C-Section Babies 'Suffer Less from Anxiety and ADHD'
Byline: Jenny Hope
CHILDREN born after a Caesarean section requested by their mother are calmer with fewer emotional and behavioural problems, researchers claim.
They say that during preschool years the youngsters are much less likely to suffer problems such as anxiety, aggression and attention disorders.
And they found those born with the help of forceps or a suction cup were 40 per cent more likely to be affected by such problems including attention deficit hyperactivity disorder, or ADHD.
The study, involving 4,190 preschool children from southeast China, looked at the different modes of delivery and links with childhood behaviour.
China has the highest rate of Csections in the world with about half of the babies delivered surgically, according to the World Health Organisation.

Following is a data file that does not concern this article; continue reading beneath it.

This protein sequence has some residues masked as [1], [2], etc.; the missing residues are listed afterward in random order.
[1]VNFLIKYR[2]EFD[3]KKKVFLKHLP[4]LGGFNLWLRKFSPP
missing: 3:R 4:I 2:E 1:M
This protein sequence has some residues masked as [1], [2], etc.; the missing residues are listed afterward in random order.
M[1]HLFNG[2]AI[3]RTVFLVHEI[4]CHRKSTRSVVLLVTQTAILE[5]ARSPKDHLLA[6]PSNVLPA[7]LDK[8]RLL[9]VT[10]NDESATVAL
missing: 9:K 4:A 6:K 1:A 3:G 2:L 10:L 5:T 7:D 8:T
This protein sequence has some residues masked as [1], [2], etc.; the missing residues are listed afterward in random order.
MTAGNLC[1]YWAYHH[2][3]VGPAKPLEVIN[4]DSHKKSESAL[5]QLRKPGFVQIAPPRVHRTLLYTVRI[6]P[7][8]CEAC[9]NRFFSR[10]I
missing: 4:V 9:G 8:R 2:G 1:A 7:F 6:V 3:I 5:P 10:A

Caesareans are usually performed when a vaginal delivery would put the baby's or mother's life and health at risk, although in recent times it has been also performed upon request for childbirths that could otherwise have been natural.
One in four babies in Ireland is now delivered by C-section, most in emergencies or at the request of doctors for medical purposes. But about 7 per cent of all surgical births follow a request from the mother for no medical reason whatsoever.
It comes after research last month found regional differences were not down to mothers being 'too posh to push' but variations in decisions made by doctors facing a similar set of complications.
In the latest study, 2 per cent of births were elective Caesarean and 85 per cent were spontaneous delivery.
Just over 500 -- 12 per cent -- were assisted births. Parents were asked to complete a standard list measuring emotional and behavioural problems in the early years, a study in BJOG: An International Journal of Obstetrics and Gynaecology revealed. …